since it opened in 1841. The school became
famous in the 1990s when it employed professor
Peter Cook, the founding member of architecture
magazine, ‘Archigram ‘, which was released in
the 60s. Although he no longer holds the post,
the Bartlett continues to ask important
questions tackling the essence of architecture;
challenging its function in culture and society
and redefining what architecture can and should
more here... LINK

Metro by Clemens Behr

Riding on the Metro from Everything and Me on Vimeo.


Saturday, 26 November 2011

Thursday, 24 November 2011

Nacho Carbonell: Organic Dwelling

“biomimicry in design & architecture”
State Museum of Architecture (MUAR), Moscow
(exhibition continues until November 30th, 2011)
This exhibition will explore how designers and architects have embraced a more organic language,
welcoming technology while not letting go of our more primal instincts. The installation will
investigate the following 9 architectural concepts from nature:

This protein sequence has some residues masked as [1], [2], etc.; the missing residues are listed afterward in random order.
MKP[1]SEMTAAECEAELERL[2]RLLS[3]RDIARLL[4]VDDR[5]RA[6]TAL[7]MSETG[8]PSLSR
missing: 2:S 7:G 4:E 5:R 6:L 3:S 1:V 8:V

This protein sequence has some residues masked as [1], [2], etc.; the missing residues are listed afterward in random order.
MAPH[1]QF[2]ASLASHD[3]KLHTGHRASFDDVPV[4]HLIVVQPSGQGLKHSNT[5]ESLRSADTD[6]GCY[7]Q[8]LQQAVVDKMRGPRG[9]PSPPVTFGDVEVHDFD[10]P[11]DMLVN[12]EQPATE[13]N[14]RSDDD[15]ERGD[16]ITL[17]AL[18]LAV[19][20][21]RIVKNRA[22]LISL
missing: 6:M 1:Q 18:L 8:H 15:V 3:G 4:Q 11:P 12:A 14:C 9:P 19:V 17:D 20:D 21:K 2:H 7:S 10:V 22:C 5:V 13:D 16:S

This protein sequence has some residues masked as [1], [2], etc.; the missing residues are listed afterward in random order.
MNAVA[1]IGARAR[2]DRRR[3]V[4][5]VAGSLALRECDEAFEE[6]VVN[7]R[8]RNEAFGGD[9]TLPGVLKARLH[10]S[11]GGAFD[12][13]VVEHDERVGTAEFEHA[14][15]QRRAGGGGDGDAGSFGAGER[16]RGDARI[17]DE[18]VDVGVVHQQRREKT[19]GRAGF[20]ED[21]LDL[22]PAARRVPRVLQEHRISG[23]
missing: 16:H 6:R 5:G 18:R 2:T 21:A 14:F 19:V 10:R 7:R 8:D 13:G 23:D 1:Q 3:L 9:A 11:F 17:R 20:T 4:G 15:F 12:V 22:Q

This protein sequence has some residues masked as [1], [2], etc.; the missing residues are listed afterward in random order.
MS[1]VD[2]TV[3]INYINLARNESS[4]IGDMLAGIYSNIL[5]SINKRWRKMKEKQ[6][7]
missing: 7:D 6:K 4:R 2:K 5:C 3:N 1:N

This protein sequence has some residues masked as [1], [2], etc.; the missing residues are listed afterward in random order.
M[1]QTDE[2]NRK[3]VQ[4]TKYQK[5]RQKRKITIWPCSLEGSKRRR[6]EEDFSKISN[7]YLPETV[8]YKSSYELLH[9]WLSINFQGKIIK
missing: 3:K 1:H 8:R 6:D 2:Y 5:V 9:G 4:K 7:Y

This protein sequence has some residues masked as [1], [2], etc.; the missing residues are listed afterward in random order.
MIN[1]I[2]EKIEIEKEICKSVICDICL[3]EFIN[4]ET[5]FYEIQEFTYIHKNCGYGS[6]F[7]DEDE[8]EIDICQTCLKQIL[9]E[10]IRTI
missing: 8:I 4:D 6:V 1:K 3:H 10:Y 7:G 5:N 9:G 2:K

Nacho Carbonell Website

Martin-Lancaster House by Mackay - Lyons Sweetapple Architects

Martin-Lancaster House / Mackay - Lyons Sweetapple Architects via ARCHDAILY thank you!
Martin-Lancaster House / Mackay - Lyons Sweetapple Architects

Monday, 21 November 2011

Underwater sculptures of Jason de Caires Taylor

Underwater sculptures, constructed out of concrete and steel serve purposes of preserving reefs by becoming a surrogate to appeal to marine life thus taking pressure from real reefs. 
It is interesting to follow alterations in sculptures as they interact in unpredictable ways with the surrounding environment. Artist comments, saying that the "people" will become a habitat and there is no way he could create that kind of beauty himself.

More of the artist's work can be found here

mikio tai/architect cafe: house in akiya

mikio tai/architect cafe: house in akiya via DESIGNBOOM thank you!

Sunday, 20 November 2011


Saw a cluster of old lampshades in a pub today; made me realise lampshades are so unappreciated:



Getty . Gunawan . Jacobs: Temporary festival structure

more here on AFASIA thank you!

Temporary festival structure . Providence

+ Holcim Awards